Teaching your kids to read gives them an ultimate superpower

Every kid dreams of being a superhero (and many adults, too). Defeating baddies and saving the world — all of it done in a snazzy outfit. No superhero is complete without a superpower: some can fly; some are part animal; some have super-human strength.

Of course, in the real world, none of this is possible. Yet, there is one thing that can give kids the power for a better start in life… It’s the simple task of teaching kids to read.

Reading can be a source of frustration in many households. School readers are boring, letters don’t seem to make sense and this can lead to kids rejecting reading from an early age. Once the stubbornness kicks in, sparking a love for reading seems almost impossible. But what if you can turn that around so your child sees reading as their own special superpower?

The ultimate superpower

Reading is about so much more than picking up a book. Early literacy is critical across all areas of development and is carried through to adult life.

Strong early literacy skills lead to higher grades in every subject throughout the school years. Early reading imparts a better attention span and concentration, and proficient literacy enables children to comprehend more of what they are reading. Kids become better researchers, able to extract the necessary information from books, websites and magazines.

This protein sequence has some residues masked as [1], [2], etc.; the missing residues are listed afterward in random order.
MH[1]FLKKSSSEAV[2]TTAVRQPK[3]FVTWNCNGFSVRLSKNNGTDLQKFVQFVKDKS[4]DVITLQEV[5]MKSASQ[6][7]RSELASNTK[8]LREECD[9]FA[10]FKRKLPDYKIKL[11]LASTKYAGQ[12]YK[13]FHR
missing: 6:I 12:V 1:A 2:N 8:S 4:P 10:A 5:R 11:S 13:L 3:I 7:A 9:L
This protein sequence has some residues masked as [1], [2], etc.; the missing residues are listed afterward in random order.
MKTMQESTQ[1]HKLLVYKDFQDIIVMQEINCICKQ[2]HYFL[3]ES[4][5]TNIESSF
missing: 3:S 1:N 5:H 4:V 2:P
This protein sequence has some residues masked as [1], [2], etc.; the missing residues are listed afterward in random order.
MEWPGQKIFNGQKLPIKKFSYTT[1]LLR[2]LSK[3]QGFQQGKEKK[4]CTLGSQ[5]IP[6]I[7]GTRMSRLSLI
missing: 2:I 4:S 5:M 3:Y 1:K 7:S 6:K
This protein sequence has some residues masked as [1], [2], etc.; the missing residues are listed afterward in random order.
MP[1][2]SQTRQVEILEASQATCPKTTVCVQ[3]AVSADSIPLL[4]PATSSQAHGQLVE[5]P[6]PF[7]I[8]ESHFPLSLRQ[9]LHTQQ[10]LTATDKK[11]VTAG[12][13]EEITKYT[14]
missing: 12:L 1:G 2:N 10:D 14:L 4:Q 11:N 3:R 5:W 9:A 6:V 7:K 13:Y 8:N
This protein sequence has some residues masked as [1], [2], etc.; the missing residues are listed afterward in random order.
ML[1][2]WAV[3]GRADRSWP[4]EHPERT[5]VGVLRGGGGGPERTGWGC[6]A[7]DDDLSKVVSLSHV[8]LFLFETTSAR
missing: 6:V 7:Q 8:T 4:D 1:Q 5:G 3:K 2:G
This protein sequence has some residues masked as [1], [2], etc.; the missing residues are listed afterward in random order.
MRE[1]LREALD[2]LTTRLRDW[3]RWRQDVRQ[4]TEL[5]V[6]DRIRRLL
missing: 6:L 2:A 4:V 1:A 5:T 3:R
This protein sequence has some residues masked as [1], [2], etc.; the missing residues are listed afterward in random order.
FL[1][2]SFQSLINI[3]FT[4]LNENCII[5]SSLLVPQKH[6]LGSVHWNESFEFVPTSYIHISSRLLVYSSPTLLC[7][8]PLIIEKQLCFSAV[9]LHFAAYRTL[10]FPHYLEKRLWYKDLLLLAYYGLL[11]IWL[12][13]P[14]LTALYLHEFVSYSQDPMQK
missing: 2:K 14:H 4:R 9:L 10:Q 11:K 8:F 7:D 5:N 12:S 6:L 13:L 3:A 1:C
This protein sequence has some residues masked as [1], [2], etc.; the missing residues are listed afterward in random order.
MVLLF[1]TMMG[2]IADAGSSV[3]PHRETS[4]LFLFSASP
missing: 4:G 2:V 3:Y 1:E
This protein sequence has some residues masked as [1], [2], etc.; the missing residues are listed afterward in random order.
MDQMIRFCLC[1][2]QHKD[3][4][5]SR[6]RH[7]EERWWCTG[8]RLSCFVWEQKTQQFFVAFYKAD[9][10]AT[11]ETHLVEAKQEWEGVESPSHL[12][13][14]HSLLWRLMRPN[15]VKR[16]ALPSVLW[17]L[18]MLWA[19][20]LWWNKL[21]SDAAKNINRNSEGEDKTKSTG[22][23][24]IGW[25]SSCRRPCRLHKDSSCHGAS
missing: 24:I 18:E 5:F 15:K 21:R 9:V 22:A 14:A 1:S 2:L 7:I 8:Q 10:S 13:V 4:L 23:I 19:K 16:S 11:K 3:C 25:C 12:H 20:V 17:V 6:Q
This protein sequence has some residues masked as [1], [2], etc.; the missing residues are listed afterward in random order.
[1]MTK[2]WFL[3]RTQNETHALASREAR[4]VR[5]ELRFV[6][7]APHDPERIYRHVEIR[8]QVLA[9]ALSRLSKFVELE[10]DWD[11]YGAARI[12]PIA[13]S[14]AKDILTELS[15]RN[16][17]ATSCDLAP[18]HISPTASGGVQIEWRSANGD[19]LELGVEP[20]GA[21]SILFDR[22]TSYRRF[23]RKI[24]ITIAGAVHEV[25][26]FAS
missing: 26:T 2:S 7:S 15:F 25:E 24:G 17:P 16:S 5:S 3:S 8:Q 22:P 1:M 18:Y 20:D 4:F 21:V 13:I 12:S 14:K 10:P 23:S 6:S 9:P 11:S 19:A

Being able to recognise a larger number of words by sight provides kids with a greater general knowledge base. This allows them to understand more and learn more about their environment.

As well as the education gains, a love for reading brings many psychological and social benefits too. Reading for fun can improve a sense of connectedness and empathy with the community. It also provides a deeper understanding of personal identity, allowing a child to grow in self-confidence, maturity and independence.

Non-fiction ignites a child’s curiosity about places and people, and satisfies curiosity when looking for answers on how the world works. While fiction sparks creativity, imagination and problem-solving skills.

In a digital age, the skills that come from reading are becomingly increasingly essential for success in later life.

“We are now in a knowledge-based economy where data and analysis make up a large part of future employment,” says Karen Gawen, Sunshine Coast Council’s Young People’s Services supervisor. “Yet, today, 46 per cent of adult Australians cannot function effectively in this information-driven world due to poor literacy.”

A recent study found Australia ranked 21st against 45 developed countries in international Grade 4 reading. It is therefore a worrying trend that needs to turn.

Teaching kids to read early

Though most children start to formally read at school, research shows the groundwork to make that possible happens in the first five years.

“Up to 90 per cent of a child’s brain development happens in the first five years, and a child’s success at age 10 can be linked to the amount of talk they hear from birth to age three,” Ms Gawen says.